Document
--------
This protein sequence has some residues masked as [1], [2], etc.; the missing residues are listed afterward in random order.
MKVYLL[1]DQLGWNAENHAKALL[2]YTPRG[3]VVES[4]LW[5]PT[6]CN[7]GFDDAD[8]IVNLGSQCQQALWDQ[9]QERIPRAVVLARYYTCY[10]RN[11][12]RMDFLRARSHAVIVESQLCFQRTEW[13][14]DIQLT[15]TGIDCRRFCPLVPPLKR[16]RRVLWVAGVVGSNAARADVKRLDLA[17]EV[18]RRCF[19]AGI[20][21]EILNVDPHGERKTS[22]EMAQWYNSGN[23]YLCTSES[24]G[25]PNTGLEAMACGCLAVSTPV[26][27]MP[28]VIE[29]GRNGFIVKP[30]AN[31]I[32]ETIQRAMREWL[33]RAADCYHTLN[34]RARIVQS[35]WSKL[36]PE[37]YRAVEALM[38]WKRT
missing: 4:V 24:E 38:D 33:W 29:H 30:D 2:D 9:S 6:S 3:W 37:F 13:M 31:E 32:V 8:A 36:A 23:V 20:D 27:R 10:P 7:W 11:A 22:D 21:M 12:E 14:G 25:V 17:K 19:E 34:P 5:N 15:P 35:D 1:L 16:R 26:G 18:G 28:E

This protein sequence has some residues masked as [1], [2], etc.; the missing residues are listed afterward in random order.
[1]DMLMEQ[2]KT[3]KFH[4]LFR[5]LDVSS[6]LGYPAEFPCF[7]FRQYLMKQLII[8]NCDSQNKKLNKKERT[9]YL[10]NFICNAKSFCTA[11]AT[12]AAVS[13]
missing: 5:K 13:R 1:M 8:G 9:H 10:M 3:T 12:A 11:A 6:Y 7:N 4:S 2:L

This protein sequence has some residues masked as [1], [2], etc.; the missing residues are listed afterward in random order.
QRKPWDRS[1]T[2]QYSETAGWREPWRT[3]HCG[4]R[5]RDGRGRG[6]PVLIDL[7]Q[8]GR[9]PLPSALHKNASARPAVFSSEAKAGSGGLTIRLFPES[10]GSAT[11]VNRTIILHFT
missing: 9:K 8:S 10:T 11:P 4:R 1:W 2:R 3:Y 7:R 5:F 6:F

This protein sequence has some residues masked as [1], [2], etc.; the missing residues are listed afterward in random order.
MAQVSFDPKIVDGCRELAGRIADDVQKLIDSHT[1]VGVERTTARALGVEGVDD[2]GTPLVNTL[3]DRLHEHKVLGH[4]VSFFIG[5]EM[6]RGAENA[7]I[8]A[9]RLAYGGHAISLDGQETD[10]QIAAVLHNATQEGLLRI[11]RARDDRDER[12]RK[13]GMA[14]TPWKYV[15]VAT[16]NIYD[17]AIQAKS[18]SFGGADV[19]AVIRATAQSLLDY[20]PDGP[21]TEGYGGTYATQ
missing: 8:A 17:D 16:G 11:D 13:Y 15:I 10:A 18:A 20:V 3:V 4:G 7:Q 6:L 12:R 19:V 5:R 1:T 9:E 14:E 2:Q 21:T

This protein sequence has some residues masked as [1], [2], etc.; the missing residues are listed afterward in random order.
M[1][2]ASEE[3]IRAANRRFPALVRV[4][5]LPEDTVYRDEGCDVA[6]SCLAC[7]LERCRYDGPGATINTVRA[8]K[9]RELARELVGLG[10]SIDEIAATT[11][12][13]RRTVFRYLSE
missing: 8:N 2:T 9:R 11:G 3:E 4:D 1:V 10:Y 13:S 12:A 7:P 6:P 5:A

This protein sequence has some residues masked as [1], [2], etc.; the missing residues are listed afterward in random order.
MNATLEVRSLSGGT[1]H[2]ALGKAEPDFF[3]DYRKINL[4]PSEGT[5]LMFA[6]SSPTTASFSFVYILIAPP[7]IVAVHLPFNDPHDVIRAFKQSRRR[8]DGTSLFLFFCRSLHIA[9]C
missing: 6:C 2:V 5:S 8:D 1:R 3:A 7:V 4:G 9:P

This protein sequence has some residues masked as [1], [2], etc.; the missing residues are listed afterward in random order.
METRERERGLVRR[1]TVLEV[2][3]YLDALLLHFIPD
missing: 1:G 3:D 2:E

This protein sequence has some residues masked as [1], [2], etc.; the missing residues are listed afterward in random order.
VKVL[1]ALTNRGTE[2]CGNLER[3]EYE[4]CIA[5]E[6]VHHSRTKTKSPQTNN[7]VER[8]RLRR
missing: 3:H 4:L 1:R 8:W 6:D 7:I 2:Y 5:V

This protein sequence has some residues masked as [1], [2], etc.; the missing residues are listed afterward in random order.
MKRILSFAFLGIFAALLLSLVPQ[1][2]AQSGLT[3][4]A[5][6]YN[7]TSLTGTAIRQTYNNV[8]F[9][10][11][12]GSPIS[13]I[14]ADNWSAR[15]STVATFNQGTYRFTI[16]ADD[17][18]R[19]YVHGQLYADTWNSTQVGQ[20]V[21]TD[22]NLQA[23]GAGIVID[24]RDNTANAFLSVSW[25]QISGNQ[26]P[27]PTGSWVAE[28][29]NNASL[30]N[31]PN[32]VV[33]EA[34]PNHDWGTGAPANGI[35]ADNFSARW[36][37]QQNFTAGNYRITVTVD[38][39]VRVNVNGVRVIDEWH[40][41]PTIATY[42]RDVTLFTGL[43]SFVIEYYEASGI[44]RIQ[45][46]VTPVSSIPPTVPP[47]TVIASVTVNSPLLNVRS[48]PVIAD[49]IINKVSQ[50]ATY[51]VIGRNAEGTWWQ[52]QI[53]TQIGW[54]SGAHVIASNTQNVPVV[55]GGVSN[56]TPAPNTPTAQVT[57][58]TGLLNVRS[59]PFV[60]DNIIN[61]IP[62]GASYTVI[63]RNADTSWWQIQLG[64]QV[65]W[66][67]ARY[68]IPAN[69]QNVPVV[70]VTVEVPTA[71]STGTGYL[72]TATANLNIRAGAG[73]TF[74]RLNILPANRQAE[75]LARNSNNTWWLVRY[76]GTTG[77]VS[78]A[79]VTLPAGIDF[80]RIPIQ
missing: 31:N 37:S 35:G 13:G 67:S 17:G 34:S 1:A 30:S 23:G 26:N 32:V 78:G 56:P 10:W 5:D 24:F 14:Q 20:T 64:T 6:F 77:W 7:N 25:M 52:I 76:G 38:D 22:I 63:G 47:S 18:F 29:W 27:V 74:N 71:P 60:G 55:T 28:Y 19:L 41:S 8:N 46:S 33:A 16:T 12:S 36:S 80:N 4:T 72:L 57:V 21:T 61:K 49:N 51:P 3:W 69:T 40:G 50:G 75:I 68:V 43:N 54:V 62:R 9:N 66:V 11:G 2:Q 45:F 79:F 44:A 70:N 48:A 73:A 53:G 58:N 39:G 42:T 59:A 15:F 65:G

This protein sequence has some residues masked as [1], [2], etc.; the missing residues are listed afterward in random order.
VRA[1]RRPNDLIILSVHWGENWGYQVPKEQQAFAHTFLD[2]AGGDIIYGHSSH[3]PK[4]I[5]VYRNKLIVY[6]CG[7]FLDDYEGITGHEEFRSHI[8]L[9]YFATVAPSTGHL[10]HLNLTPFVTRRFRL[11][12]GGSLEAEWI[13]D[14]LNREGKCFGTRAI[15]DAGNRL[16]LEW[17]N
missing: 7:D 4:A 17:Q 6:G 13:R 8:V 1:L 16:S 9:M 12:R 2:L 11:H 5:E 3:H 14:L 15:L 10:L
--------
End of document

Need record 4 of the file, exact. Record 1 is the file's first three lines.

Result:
This protein sequence has some residues masked as [1], [2], etc.; the missing residues are listed afterward in random order.
MAQVSFDPKIVDGCRELAGRIADDVQKLIDSHT[1]VGVERTTARALGVEGVDD[2]GTPLVNTL[3]DRLHEHKVLGH[4]VSFFIG[5]EM[6]RGAENA[7]I[8]A[9]RLAYGGHAISLDGQETD[10]QIAAVLHNATQEGLLRI[11]RARDDRDER[12]RK[13]GMA[14]TPWKYV[15]VAT[16]NIYD[17]AIQAKS[18]SFGGADV[19]AVIRATAQSLLDY[20]PDGP[21]TEGYGGTYATQ
missing: 8:A 17:D 16:G 11:D 13:Y 15:I 10:A 18:A 20:V 3:V 4:G 7:Q 6:L 12:R 19:V 5:R 1:T 9:E 14:E 2:Q 21:T